Various dates ranging from April 25 to mid-June were adopted in different Southern states.
Across the South, associations were founded, many by women, to establish and care for permanent cemeteries for the Confederate dead, organize commemorative ceremonies, and sponsor appropriate monuments as a permanent way of remembering the Confederate dead.
The 1863 cemetery dedication at Gettysburg, Pennsylvania, was a ceremony of commemoration at the graves of dead soldiers.
On July 4, 1864, ladies decorated soldiers' graves according to local historians in Boalsburg, Pennsylvania.
The more than 600,000 soldiers of both sides who died in the Civil War meant that burial and memorialization took on new cultural significance.
Heflin was a noted orator; His choice as Memorial Day speaker was criticized, as he was opposed for his support of segregation; however, his speech was moderate in tone and stressed national unity and goodwill, gaining him praise from newspapers.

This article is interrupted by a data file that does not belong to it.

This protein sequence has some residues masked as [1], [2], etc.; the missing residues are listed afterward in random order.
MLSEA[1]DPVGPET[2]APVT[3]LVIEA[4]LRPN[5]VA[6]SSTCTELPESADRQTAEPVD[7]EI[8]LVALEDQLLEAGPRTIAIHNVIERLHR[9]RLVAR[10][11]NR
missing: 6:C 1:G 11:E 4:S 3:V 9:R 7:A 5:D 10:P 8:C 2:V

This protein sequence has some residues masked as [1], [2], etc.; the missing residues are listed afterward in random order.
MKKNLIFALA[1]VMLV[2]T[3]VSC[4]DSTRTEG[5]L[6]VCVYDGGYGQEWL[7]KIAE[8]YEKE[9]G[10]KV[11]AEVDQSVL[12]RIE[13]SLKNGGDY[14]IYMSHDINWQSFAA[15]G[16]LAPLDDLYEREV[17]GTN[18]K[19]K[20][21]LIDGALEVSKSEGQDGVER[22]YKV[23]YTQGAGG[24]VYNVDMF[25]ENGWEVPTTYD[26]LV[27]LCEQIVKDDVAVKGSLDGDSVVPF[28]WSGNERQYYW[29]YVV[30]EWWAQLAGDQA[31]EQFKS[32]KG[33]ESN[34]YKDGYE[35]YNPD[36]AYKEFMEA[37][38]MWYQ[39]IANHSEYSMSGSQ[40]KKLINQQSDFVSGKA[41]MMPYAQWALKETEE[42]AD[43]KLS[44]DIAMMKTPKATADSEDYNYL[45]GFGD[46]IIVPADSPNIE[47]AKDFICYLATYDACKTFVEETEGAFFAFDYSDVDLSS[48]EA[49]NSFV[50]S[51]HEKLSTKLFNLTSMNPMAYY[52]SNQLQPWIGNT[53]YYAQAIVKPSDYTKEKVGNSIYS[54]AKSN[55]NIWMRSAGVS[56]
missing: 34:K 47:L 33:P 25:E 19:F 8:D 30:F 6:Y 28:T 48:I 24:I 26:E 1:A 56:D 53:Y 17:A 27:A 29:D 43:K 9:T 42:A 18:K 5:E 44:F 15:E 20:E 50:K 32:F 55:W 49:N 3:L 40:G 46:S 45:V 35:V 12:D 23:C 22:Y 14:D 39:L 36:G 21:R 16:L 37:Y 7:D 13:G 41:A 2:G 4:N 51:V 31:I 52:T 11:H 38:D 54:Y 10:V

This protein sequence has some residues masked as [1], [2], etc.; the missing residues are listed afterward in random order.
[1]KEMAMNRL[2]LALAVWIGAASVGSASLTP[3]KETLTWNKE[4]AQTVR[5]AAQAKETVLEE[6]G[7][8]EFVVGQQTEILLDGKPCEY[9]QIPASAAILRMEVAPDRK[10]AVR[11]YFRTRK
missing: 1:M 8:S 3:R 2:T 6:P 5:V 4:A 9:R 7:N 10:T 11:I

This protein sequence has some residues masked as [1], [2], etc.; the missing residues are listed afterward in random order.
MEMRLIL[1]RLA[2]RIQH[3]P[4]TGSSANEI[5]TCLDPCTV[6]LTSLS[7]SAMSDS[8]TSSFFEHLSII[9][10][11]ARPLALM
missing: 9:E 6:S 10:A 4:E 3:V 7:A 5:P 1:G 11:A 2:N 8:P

On June 28, 1968, Congress passed the Uniform Monday Holiday Act, which moved four holidays, including Memorial Day, from their traditional dates to a specified Monday in order to create a convenient three-day weekend.
Memorial Day speeches became an occasion for veterans, politicians, and ministers to commemorate the Civil War and, at first, to rehash the "atrocities" of the enemy.
They mixed religion and celebratory nationalism for the people to make sense of their history in terms of sacrifice for a better nation.